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Eloy Jimenez not in Triple-A lineup: Is he rejoining the White Sox on Monday?

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USA TODAY

Eloy Jimenez not in Triple-A lineup: Is he rejoining the White Sox on Monday?

Is Eloy Jimenez’s rehab assignment over?

The rookie outfielder wasn’t in the lineup for Triple-A Charlotte on Sunday, a potential indication that Jimenez could be on his way back to rejoining the White Sox for next week’s series against the Houston Astros in the Lone Star State.

Manager Rick Renteria wouldn’t provide a more concrete update on Jimenez than “he’ll be back soon” when asked about the rookie ahead of Sunday’s game on the South Side. But a day earlier, he echoed the team’s hope that Jimenez would be back for the upcoming road trip.

Jimenez has been on the injured list since he sprained his ankle leaping for a home-run ball in an April 26 game against the Detroit Tigers. Add in the three games he missed prior to that contest while spending time on the bereavement list, and Jimenez has taken just one major league at-bat since April 21.

It’s a lot of missed time, and it adds not only to the work he’ll have to do upon return but conjures questions about what kind of effect roughly a month of missed time during his first season in the majors will have on his continued development.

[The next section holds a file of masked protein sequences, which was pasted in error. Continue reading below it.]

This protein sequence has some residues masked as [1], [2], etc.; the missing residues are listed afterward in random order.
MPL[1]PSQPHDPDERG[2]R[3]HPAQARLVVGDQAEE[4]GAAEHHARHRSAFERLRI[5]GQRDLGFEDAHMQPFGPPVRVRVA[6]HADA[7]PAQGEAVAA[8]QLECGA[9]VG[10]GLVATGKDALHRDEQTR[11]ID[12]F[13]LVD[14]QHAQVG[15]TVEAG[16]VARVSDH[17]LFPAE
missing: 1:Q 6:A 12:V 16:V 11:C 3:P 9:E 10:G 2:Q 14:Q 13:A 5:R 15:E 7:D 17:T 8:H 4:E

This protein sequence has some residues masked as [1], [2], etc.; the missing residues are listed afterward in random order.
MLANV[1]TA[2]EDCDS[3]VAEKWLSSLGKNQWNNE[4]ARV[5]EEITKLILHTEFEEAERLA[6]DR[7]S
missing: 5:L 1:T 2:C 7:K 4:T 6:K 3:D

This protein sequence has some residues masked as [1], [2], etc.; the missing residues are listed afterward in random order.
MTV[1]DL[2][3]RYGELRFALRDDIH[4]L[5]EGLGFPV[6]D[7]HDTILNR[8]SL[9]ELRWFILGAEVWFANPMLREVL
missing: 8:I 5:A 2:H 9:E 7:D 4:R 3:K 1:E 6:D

“He's been down, what is it a month right now? It's not a huge step backwards,” Renteria said Sunday. “The reality is it's going to be about how quickly he gets back re-acclimated to all the work he's been doing previous to going down and then continuing to adjust.

“It's the games that are going to give him the experience and the things he needs to do in order to improve in different aspects, whether it's hitting or on the bases or in the outfield. It's the game action that will continue to be the test to see if the work that's being done is actually bearing fruit.”

Jimenez has not gotten off to the red-hot start some expected. The No. 3 prospect in baseball is has a .241/.294/.380 slash line and three homers in his first 21 games as a big leaguer. In five games on the rehab assignment in Charlotte, he slashed .318/.318/.500 with a homer, a double and five strikeouts.

Certainly, though, most fans and observers are confident Jimenez will be fine from an offensive standpoint. It’s the defense that troubles them, and the play on which Jimenez was injured is an example of why. Renteria said there will be plenty of continuing work on that defense as time moves forward, also indicating that Jimenez could see some time as a DH, if only to ease him back from his injury layoff.